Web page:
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Friday, July 24, 2009

Big Chute Marine Railroad

What do you do when the grandkids come up from the city to visit? Even though we have an entire lake in our front yard, it just doesn't seem exciting enough....and you can only spend so much time helping Nana bake cookies or make minis.
The weather hasn't been all that cooperative but we must have picked the hottest day to see the Big Chute.

The Big Chute is Lock #44 in the 386km Trent-Severn Waterway that meanders across Ontario running from Georgian Bay eastward to the Bay of Quinte & from there to the St Lawrence River and out to the Altantic.

It is just a marvel of engineering, lifting boats an average height of 58 ft, crossing massive rocks as well as the road to deposit them safely on the other side.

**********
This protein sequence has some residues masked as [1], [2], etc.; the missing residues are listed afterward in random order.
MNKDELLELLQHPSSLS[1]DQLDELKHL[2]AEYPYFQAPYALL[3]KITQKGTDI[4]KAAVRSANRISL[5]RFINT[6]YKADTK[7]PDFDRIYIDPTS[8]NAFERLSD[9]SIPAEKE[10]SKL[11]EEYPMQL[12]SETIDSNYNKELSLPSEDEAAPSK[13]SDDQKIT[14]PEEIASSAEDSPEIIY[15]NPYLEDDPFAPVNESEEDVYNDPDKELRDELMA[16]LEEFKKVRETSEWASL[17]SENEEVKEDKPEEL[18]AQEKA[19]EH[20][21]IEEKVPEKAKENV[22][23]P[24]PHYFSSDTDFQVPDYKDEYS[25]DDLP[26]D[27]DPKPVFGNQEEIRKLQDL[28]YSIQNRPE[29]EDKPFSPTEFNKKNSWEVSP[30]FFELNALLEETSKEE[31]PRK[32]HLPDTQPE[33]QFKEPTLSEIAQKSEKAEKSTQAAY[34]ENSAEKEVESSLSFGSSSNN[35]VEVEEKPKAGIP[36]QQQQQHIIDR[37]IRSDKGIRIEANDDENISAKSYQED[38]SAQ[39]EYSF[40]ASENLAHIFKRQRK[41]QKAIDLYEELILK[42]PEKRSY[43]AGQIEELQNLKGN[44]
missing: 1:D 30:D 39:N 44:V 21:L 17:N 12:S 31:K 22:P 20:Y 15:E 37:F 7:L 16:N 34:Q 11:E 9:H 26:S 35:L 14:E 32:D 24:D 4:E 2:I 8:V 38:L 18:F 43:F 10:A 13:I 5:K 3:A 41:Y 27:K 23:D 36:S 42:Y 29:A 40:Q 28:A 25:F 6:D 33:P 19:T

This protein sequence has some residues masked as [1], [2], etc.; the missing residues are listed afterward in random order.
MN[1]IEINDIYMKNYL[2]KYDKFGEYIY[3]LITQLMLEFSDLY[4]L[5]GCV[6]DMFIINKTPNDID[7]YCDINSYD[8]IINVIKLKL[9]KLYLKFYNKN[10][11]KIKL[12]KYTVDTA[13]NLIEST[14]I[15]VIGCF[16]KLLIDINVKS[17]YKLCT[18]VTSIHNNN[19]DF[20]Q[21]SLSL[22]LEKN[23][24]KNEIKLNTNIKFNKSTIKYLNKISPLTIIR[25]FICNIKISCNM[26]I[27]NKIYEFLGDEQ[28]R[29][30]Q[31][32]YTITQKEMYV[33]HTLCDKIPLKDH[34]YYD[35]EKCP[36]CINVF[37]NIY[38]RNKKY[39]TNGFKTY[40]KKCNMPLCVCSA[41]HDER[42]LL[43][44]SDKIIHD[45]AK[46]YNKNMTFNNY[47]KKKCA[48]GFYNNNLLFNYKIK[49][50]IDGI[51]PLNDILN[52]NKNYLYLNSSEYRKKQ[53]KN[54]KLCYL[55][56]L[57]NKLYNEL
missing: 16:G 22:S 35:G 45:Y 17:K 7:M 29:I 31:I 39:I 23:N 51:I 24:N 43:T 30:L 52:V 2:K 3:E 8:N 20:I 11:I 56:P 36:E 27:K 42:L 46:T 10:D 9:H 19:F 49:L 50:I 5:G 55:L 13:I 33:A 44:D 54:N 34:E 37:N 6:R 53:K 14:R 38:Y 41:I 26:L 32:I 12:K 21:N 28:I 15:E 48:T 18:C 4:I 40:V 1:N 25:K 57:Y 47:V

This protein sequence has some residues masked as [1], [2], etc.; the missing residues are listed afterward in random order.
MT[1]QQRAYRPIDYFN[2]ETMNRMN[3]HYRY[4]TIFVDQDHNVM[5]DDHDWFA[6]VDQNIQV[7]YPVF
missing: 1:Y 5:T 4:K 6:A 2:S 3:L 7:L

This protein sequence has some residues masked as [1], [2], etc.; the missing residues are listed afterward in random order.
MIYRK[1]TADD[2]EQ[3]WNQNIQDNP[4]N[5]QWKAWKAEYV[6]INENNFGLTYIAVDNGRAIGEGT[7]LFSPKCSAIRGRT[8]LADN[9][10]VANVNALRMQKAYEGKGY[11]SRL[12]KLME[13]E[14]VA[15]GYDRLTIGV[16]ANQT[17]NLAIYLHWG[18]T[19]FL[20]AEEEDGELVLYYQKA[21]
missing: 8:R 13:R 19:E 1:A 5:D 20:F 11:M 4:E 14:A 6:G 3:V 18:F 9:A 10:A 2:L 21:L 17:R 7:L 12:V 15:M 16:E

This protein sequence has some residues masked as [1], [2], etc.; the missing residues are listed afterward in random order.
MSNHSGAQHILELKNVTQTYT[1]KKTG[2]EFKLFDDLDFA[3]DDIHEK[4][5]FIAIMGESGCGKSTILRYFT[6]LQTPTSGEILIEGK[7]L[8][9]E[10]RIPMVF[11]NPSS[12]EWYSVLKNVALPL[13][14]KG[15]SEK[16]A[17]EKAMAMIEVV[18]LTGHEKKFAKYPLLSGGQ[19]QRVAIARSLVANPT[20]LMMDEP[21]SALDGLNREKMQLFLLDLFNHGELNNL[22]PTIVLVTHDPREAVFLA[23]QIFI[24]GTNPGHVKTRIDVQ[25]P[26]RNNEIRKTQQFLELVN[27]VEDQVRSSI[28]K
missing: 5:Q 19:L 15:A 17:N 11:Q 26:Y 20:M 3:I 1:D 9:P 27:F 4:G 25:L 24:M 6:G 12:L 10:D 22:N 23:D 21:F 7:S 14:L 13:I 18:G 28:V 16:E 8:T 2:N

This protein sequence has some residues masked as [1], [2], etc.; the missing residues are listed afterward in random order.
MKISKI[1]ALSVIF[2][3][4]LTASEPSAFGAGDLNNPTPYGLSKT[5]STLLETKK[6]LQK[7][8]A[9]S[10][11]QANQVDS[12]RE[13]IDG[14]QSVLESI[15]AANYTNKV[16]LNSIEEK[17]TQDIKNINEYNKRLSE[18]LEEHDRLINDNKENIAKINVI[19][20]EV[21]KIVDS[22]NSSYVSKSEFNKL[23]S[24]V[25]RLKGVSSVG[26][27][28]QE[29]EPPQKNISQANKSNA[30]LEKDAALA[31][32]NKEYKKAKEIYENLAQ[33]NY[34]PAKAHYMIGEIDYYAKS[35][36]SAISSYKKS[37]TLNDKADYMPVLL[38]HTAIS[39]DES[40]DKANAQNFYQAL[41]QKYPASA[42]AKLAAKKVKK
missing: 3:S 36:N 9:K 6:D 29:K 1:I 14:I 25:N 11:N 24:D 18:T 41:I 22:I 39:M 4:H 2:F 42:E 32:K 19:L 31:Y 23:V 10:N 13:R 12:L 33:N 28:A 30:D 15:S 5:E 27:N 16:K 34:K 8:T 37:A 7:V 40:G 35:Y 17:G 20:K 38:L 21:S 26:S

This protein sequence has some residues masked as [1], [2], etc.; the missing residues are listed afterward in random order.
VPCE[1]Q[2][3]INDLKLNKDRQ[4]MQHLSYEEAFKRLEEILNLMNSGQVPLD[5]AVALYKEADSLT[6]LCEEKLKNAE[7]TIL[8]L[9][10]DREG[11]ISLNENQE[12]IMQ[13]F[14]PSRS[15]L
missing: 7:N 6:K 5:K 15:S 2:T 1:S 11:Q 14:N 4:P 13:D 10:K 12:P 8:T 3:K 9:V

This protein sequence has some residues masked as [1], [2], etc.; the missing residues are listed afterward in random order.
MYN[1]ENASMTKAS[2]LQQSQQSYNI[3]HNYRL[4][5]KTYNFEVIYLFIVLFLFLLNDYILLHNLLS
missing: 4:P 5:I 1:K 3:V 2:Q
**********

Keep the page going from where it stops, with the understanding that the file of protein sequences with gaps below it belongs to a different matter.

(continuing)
Aboriginals, fur traders and lumber barons all used the Trent-Severn as a navigational passageway until in 1833 when the first lock was constructed.

While we stood and watched huge cabin cruisers and tiny seadoos being lifted out of the water and later set back into water on the other side, I wondered how our pioneers, newly brought out from the relative comfort of Europe, handled all the discomforts that their new lives in the wilds of Canada entailed.

Of course we had to stop for ice cream on the way home and I found three buildings that would lend themselves fabulously to being miniaturized. All were located in the small town of Coldwater; one was a grist mill that had been renovated into a resaurant;
one was a typical old time building, at one time bricked but later plastered over and the plaster was now on it's last legs.
The third building was the best of all. One side was covered with old signs and it reminded me of an old time store or gas station. I've been toying with the idea of creating a 1920s rural gas station ever since we went to an antique car auction several weeks ago.

What do you think?

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